“My highlight of this year was meeting eight-year-old twins Samir (l) and Samira (r), who told me what it's like growing up in one of Brazil’s most dangerous slums.

Natalie Curtis with Samir and Samira in Mare

“I spent two days interviewing, photographing and laughing with these two inspiring kids, who despite facing the threat of drug violence every day, are doing well at school and making the most of every opportunity.”

2. Telling Barclays to stop dodging the question

Murray Worthy, our tenacious tax justice campaign manager said:

“Thanks to our determined supporters, Barclays committed to stop promoting tax dodging through tax havens to companies investing in Africa. After more than 50,000 people took action, we put Barclays in the media spotlight in November when our campaign supporter Will (looking smart in this pic) asked a question at their AGM, and the bank finally agreed to act.

Will Davis, ActionAid campaigner at Barclays AGM

"While this isn’t a total victory, it’s pretty amazing that with pressure from ordinary people we influenced one of the world’s biggest banks."

3. Being fearless at London's South Bank for Nirbhaya

The tirelessly efficient Najmah Anshory, who organises our entire UK communications team, said:

“In March I went to see the incredible play Nirbhaya during its eight show run at London’s South Bank. ActionAid was there with a FEARLESS wall installation in the auditorium to encourage people to raise their hand to #breakthesilence on violence against women.

Fearless installation at London's South Bankfor Nirbhaya the play

"We got a huge response from people of all ages and backgrounds who wanted to have their voices heard and to know more about what we do to support women’s rights and empower women. I was especially moved by the personal stories of sexual violence that many women shared on the wall."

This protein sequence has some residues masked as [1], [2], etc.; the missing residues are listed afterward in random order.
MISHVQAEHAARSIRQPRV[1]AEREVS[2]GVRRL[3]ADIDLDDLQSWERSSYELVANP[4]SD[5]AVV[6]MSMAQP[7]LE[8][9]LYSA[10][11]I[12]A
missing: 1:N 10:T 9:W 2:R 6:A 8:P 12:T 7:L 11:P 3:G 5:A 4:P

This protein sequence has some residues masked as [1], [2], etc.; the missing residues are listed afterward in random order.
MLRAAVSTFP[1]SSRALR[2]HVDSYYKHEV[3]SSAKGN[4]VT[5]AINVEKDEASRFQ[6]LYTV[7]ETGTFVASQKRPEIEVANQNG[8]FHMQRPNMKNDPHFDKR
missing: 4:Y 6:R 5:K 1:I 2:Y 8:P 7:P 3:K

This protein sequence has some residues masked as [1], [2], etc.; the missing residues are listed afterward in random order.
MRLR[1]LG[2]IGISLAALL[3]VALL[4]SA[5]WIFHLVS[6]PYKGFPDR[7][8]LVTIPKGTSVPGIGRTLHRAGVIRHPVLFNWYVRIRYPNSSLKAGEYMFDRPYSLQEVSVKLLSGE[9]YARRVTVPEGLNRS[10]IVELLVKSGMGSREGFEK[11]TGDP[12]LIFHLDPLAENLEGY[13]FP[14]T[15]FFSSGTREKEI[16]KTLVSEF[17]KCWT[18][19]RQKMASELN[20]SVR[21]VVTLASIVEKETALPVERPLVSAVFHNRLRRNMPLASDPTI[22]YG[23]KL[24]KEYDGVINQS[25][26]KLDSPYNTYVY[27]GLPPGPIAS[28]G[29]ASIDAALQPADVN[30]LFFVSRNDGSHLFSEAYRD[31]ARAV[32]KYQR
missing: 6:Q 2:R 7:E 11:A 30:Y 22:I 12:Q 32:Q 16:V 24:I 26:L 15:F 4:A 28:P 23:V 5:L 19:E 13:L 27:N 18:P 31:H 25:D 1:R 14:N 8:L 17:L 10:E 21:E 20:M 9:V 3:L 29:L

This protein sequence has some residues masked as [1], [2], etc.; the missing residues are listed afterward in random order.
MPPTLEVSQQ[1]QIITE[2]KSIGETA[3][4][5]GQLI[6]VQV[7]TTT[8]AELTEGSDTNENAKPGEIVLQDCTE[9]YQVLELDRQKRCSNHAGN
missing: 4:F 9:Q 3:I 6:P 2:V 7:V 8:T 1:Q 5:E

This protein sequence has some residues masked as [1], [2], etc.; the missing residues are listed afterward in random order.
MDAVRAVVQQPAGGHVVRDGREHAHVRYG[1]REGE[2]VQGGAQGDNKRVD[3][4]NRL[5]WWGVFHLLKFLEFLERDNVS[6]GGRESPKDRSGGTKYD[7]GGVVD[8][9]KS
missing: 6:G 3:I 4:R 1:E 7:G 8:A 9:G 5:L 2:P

You can still see the installation and people's reactions in our behind the scenes video.

4. Totally hanging out with Angelina Jolie

Our magnificent Grant Manager, Kiran Gupta met the award-winning actress turned UN ambassador Angelina in June.

"Meeting Angelina Jolie at the Global Summit to End Sexual Violence in Conflict this summer has to be my 2014 highlight. Here she is arriving at the summit with then foreign secretary William Hague.

Angelina Jolie and William Hague at the PSVI conference in June 2014

"I was pretty tongue-tied when she stopped by our stall, but it was amazing to see the media frenzy she generates wherever she goes.

"Thankfully ActionAid benefited from that for a brief moment, and I hope Angelina read the ActionAid booklet she took away with her."

5. Having our day in The Sun

Awesome Oriana and our Bollocks to Poverty youth campaigners teamed up with drum and bass legend Chase & Status, Music Speaks winner Tony Blaize and Kenyan artists Jembe Tatu to release a life-changing track over the summer.

The song was launched at Reading Festival 2014 and was chosen as ‘Single of the week’ in The Sun newspaper! You can still buy it from iTunes and help ActionAid change lives through music. Here’s the story of Music Speaks.

6. Learning to love porridge

Usually she’s the most enthusiastic and cheerful person in the London office, but when Events Manager Liz Grant faced the Live Below the Line challenge for ActionAid she found herself struggling to maintain her usual jolly demeanour.

“Porridge, sausage spaghetti and budget biscuits were my friends for the five days I lived below the line. Our plucky events team and half the ActionAid London office staff joined me on my misery mission – and we sat weakly at our desks feeling sad and hungry all week. We did manage to get creative with our £1 daily recipes though – as this, erm, instructional video shows.